• The Good: Easy-to-devour historical fiction about a blue-skinned librarian in rural Appalachia
  • The Bad: Occasionally too slow and quiet; some strong dialect; the romance a little too good to be true
  • The Literary: Who doesn’t love reading about a librarian who loves reading and brings books, magazines, newspapers, and literacy to the rural poor? Or realizing Brave New World was several years old by the late 1930’s.

Deep in the Kentucky Appalachian woods, blue-skinned Cussy Carter is the last of her clan of mysteriously blue-skinned relatives. She takes care of her Pa, a coal miner, and rides her mule across of the hills to visit the impoverished residents as a librarian in the Pack Horse Library Project of Kentucky. Cussy works against deep-seated racism to share the gift of  literacy in 1936 Troublesome Creek.

I love that this novel is inspired by and honors true events with which I was unfamiliar. First, the blue-skinned people of Kentucky really were descended from Martin Fugate and Elizabeth Smith, who settled near Hazard, Kentucky around 1800, and both passed on to their children a recessive gene that lead to methemoglobinemia, which is essentially chronic oxygen deprivation. Second, the Kentucky Pack Horse library project employed around 200 librarians who delivered books to remote regions in the Appalachian Mountains between 1935 and 1943 as part of the Works Progress Administration.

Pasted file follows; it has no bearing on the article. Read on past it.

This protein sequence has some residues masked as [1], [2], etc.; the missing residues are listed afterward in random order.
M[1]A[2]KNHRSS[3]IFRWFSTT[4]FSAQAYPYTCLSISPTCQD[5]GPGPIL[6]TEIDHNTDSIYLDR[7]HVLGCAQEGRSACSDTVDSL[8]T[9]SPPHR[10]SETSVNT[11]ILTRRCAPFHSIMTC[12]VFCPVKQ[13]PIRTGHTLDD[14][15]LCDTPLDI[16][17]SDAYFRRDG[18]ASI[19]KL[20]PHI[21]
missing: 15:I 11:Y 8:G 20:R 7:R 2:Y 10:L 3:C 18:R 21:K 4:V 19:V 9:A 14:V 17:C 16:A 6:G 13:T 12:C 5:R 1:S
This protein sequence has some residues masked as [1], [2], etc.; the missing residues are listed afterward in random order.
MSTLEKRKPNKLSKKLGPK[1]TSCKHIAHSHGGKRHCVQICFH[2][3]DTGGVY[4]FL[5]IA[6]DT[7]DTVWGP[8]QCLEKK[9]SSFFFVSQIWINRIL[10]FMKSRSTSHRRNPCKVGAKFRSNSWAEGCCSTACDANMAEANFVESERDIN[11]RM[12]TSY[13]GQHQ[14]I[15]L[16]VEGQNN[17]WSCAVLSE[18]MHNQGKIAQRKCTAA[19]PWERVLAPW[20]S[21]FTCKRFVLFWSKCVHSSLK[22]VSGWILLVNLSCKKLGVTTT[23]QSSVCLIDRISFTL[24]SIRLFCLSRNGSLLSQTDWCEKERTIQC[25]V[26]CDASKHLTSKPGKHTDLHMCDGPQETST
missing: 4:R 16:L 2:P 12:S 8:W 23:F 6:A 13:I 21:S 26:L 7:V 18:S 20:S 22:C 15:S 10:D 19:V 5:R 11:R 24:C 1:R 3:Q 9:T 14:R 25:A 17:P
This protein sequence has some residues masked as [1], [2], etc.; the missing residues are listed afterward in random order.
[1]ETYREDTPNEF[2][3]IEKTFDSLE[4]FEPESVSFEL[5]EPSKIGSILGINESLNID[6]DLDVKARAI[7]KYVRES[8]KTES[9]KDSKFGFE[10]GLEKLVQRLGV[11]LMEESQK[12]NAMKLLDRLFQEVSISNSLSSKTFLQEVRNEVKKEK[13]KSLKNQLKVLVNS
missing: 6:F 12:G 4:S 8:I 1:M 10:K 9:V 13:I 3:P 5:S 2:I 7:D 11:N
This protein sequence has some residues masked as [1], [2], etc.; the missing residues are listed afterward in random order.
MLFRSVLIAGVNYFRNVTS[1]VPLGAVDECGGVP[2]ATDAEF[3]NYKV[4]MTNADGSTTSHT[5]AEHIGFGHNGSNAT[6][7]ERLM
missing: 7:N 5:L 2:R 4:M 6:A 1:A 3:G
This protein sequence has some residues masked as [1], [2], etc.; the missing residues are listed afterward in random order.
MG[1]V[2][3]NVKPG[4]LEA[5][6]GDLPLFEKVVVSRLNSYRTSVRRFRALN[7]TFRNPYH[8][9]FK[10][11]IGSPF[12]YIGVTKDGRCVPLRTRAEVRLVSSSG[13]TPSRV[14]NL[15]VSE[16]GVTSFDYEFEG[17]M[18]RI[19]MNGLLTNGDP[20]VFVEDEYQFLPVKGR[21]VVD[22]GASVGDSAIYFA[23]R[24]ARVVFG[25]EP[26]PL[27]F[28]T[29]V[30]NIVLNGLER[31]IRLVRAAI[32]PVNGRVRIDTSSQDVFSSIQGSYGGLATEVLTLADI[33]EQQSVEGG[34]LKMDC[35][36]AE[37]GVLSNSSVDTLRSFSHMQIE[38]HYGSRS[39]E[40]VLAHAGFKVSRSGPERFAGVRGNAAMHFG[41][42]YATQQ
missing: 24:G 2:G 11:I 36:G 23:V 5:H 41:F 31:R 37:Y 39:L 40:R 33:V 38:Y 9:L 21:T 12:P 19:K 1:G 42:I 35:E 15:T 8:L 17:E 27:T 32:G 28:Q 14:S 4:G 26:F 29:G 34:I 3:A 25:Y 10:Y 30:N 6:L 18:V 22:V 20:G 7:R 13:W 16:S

Cussy is the star of the story, and I don’t think I’ve ever read a book with such a quiet, resilient, and likable protagonist. No stranger to tragedy, we enter the story when her father wants to marry 19-year-old Cussy off so she’ll be taken care of if something happens to him, but her intended is a wife-beating drunk and the new marriage doesn’t last long. Settling for spinsterhood, Cussy revels in the opportunity to bring comfort and joy, whether through books and literacy, or food and medicine, to the rural inhabitants of the Kentucky hills.

She and her father face racism in many forms as their lives are deemed less worthy than their white-skinned companions. When the local doctor bribes them with his secrecy about the death of a white man on their property, Cussy agrees to let the doctor examine her. After blood tests confirm his suspicions about her disease, Cussy wrestles with the desire to be normal as the treatment makes her sick.

With a touch of romance, a sweet but over-protective mule, and references to literary greats, The Book Woman of Troublesome Creeks is one of the most quietly optimistic books I’ve read in a long time. Cussy’s strength in the face of death, rape, and racism is something to behold and leaves me with a warm nostalgia. Highly recommended!